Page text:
As reported earlier by Bloomberg (via Morning Docket), a filing in the Dewey bankruptcy by JPMorgan Chase claims that Dewey blew through $43 million of the secured creditors’ cash collateral in a little over a month — from April 16 to May 28, when the firm filed for bankruptcy. Where did all that money go? It works out to a rate of about a million bucks a day — which is impressive!
The daily press reports of partner departures, mismanagement, exorbitant partner contracts and even the commencement of a criminal investigation by the District Attorney were too much for the firm and its partners to bear. Today, all but two of the partners are gone. Gone with them are millions of dollars in compensation, much of it paid with borrowed money over the past several months. Left behind, in addition to more than $225 million of secured debt, are, among other things, unfunded retirement benefits, uncollected accounts receivable, potential litigation claims, half a million boxes or more of client files, and office space in midtown that is vast, luxurious and empty.
Dewey have some former English majors in the house? Props to the Kramer Levin crew for their elegant wordsmithery (yes, “wordsmithery” is a word).
And that’s not the only juicy filing. The WSJ also notes the slap delivered by Dewey as debtor to the former partners concerned about their retirement benefits. From a Dewey filing:
[I]t is unclear whether these legacy partners are even creditors of the Debtor’s estate — let alone one of the most significant unsecured creditor groups they claim to be in their objection. In fact, the Debtor questions whether these legacy partners have any claims against the Chapter 11 estate because the benefits provided to the former partners under the Retirement Plan were payable only out of the Firm’s profits — a firm that is no longer operating. The Retirement Plan (at § 8.2), by its express terms, provides that such benefits are forfeited and do not constitute an obligation of the Firm. Given that the Debtor is a law firm in dissolution under Chapter 11, with liabilities greatly exceeding assets, there is no question that the Debtor will never generate a profit in the future. Thus, the constituency represented by the Legacy Partners Committee may not have any cognizable claims against the Debtor’s estate arising under the Retirement Plan. The agenda of the Legacy Partners Committee in the Chapter 11 Case needs to be questioned.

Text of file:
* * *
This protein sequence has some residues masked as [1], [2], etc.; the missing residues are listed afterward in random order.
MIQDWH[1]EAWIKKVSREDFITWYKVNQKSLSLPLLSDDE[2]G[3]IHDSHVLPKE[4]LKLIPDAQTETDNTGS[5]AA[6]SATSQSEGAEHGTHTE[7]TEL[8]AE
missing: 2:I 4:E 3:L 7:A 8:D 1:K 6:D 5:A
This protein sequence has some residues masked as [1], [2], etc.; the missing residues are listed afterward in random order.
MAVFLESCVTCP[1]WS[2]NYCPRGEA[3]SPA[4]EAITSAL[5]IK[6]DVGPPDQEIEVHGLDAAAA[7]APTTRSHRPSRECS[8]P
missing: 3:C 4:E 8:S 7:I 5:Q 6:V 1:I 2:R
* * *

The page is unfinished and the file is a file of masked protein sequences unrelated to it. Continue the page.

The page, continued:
Ouch. But Dewey have a valid point? Isn’t this what it means to be a partner, an equity holder in a Biglaw business? During the boom times, you collect the profits; when things go bust, you are busted — the last people in line, behind all of the creditors, both secured and unsecured.
At least that’s how things normally work. But Dewey is far from a normal situation. So stay tuned.
Ex-Dewey Partner Bunsow Sues Former Leaders For Misrepresenting Firm’s Finances [American Lawyer]
The Dewey Bankruptcy: Pot Shots and Finger-Wagging [WSJ Law Blog]
Is Dewey partner Henry Bunsow the Angel of Death? [Thomson Reuters News & Insight]
Dewey & LeBoeuf Used $43 Million in Recovery Attempt [Bloomberg]